Beaver County Blue

Progressive Democrats of America – PA 12th CD Chapter

Report on White House Health Care Summit by HR 676 Supporter Oliver Fein

Posted by randyshannon on March 9, 2009

Oliver Fein, MD

The White House
Health Care Summit

By Oliver Fein, M.D.

Thanks to many grassroots activists and physicians who called the White House and threatened to demonstrate outside its gates, I was at the Health Care Summit at the White House on March 5 along with Rep. John Conyers Jr. (D-Mich.). And it was good thing. It meant that the single-payer position was recognized as one pathway to health care reform. It also meant that one of our concerns was present: namely, that any health care reform that includes the for-profit, private health insurance companies will fail to provide universal coverage, will not be able to reduce heath care costs, and will increase the number of underinsured.

It’s important to note that there were others at the summit who are known to be sympathetic to single payer, including some past and present co-sponsors of H.R. 676 and Sen. Bernie Sanders of Vermont. (More on Sanders below.)

That said, it is true that the summit was carefully choreographed. The opening plenary featured Travis Ulerick, a 24-year-old firefighter from Dublin, Ind., who had sponsored a “health care community discussion” (house party) in his fire station in December. He read off the names of six other people who had hosted similar house parties who had been invited to participate in the summit.

Ulerick called attention to a booklet, “Report on Health Care Community Discussions,” which was distributed to all summit participants. It focuses on cost, access, quality and system performance as the major problems facing the American health care system. As solutions, it offers creation of a health insurance exchange, reducing prescription drug costs, research and standards to improve quality and efficiency, simplification and information technology, education for wellness and the promotion of healthy lifestyles.
Interestingly, in the middle of the report, there is a box labeled Single-Payer System, which states: “Over one-quarter (27 percent) of the groups discussed the merits of a single-payer system, and the majority of those groups supported this idea. These groups argue that this radical change was a necessary step for reform.”

President Obama then spoke about the urgency of the problem, focusing heavily on the need to rein in skyrocketing health care costs that are straining the budgets of families, businesses and federal and state governments. Health care reform is “not just a moral imperative, but also a fiscal imperative,” he said. He warned “special interests” not to stand in the way of reform and then dispatched the assembled group with “Let’s get to work.”

The approximately 150 participants were then split up into five breakout groups. I conferred with Rep. Conyers, author of H.R. 676, the major single-payer bill in the House of Representatives, about what we might be able to accomplish during the breakouts. He was assigned to Breakout Session One, chaired by Melody Barnes and Bob Kocher, the principal staffers who had organized the summit. I was assigned and attended Breakout Session Two, chaired by Valerie Jarrett, a senior adviser to the president, and Ezekiel Emanuel, an oncologist and former bioethicist for the NIH, now one of the chief health care advisers in the White House.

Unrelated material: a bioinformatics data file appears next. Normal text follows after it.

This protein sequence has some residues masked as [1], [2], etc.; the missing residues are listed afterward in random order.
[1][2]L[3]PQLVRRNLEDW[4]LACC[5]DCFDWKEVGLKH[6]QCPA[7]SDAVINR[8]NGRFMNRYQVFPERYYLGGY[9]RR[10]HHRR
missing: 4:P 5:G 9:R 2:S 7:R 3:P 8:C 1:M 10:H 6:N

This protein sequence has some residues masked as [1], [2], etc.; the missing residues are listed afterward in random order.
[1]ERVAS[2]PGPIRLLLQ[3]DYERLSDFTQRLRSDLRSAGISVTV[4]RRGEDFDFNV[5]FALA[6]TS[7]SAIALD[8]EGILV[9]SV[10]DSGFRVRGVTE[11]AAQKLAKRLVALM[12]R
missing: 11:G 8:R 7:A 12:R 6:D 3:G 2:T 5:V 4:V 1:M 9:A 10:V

My panel had four senators: Robert Bennett (R-Utah), Christopher Dodd (D-Conn.), Bernie Sanders (I-Vt.) and Debbie Stabenow (D-Mich.); nine House reps: Roy Blunt (R-Mo.), Michael Burgess (R-Texas), Donna Christensen (D-VI), Nathan Deal (R-Ga.), Rosa DeLauro (D-Conn.), Steny Hoyer (D-Md.), Buck McKeon (R-Calif.), George Miller (D-Calif.), Tim Murphy (D-Pa.); and the following constituency representatives: John Engler (National Association of Manufacturers), Jeff Kindler (Pfizer), Chip Kahn (Federation of American Hospitals), Eric Whitaker (University of Chicago Medical School), Debra Ness (National partnership for Women and Families), Fredette West (Racial and Ethnic Disparities Coalition), Ed Coyle (Alliance for Retired Americans) and Scott Hersey Reed (PICO – a faith-based organization).

The discussion in my breakout group was relatively unfocused. Most agreed the time and circumstances were different from 1993-94, when the Clinton health plan was defeated by special interests. The opportunity for reform now was real. The major problem was high costs and access. Solutions ranged from community health centers to malpractice reform, physician payment reform, reduction of medical errors, wellness programs, comparative effectiveness research, and health information technology.

Because no one had yet mentioned for-profit, private health insurance companies as the source of our problems, I was preparing to speak. But at that moment Sen. Sanders burst in and pointed out that private health insurance added cost but no value. He then announced that he intends to introduce a bill in the Senate resembling the McDermott bill in the House, a national single-payer program administered through the states.

The only panel member who advocated for an existing bill was Sen. Bennett. He spoke on behalf of the Wyden-Bennett bill, which would remove the tax deduction that employers who sponsor private health insurance have, thrusting everyone into the individual market, which he claims would reduce costs through market competition. He had not heard of the “health insurance death spiral,” in which the healthy pay less for premiums and the sick pay more, although he understood the concept.